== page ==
A short-term fix for the euro

European markets were buoyed by the better-than-expected announcements that came out of the latest eurozone summit. But will it be enough to satisfy investors?

After yet another summit, "Europe's leaders for once exceeded expectations", says Economist.com. Consequently, the post-summit rally late last week lasted longer then the usual ten minutes. On Friday, the euro gained almost 2% against the dollar, while the Italian stockmarket index's 6.6% jump marked its biggest one-day increase in over two years.

What's changed?

There were three significant announcements at the summit. Firstly, the new permanent bail-out fund, the European Stability Mechanism (ESM), will now be able to recapitalise banks directly rather than via governments. This marks a "first step in trying to end the dance of death in which weak banks and weak sovereigns progressively stifle each other", says Economist.com.

The €100bn facility for Spain's banks would have been disbursed to the government, thus adding to Spain's overall public debt burden. The new arrangement would stop the banks further infecting the government balance sheet. It could ultimately help Ireland too.

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Another key change is that the debt owed by Spain to the rescue fund will not be senior to private investors' loans. Loans from bail-out funds "so far have perversely driven existing private-sector investors out", says John Authers in the FT, because they would be behind official creditors in the queue to get repaid in the event of a default. As a result, interest rates for indebted states have remained high.

This change "could help to fix the dynamic that has pushed up sovereign borrowing costs throughout the crisis". Finally, the ESM will now be allowed to buy peripheral debt, thus hopefully easing the interest rates paid by Italy and Spain.

Still, there are "many unanswered questions", says Fiona Maharg-Bravo on Breakingviews. One problem with the ESM recapitalising banks directly is that this must wait until the eurozone has created a new banking supervisor at the European Central Bank a first step towards a banking union. That won't begin to happen until the end of the year, and Spain's banks need help before then. So for a while at least, Spain's government will have to take on new debt.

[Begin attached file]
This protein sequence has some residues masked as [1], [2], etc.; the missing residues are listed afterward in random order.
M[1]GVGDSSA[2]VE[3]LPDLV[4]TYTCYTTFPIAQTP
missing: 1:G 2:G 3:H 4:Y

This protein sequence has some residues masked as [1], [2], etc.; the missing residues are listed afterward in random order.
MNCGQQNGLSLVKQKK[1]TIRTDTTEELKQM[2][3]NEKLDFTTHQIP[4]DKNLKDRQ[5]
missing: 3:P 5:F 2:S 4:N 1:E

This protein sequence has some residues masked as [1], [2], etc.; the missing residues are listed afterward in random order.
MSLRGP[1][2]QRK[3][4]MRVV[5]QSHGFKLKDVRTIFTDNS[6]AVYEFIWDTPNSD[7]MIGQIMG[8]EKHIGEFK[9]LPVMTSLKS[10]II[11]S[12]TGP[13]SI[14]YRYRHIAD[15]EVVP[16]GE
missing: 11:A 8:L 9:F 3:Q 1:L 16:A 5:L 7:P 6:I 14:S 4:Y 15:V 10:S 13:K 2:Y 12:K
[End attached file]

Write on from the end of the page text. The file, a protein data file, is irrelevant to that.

Meanwhile, investors "may not take at face value the seniority concession on Spain", says Richard Barley in The Wall Street Journal. That's because they were "burned by the European Central Bank's decision to make itself a senior creditor in Greece's debt restructuring".

Moreover, ongoing political disagreements may unpick some of the measures broadly agreed at the summit; early this week, for example, the Netherlands and Finland both said they were unhappy about the idea of the ESM buying bonds.

In any case, as Wolfgang Munchau points out in the FT, "no matter how you twist and turn it, the ESM is simply not big enough". After the Spanish banking bail-out, it has around €400bn left. That's the equivalent of 15% of the Italian and Spanish bond markets. This supposed bazooka, says Capital Economics, "lacks ammunition".

What hasn't changed?

The upshot is that while the summit produced "a better short-term fix than [many] had expected", says Pimco's Philippe Bodereau, it doesn't appear "anywhere close to a permanent solution". The eurozone economy continues to deteriorate, especially in the periphery, so struggling countries are highly unlikely to hit their deficit targets.

Markets will continue to fret about Italy and Spain defaulting and overwhelming the rescue fund in the process. The summit may have tempered fears of this scenario happening in the very near future, but it is still a danger. Nor has there been any significant movement on further political and fiscal integration, which would reassure investors that the eurozone as a whole could stand behind the struggling states' debts. The crisis, says Hugo Dixon on Breakingviews, "is still there".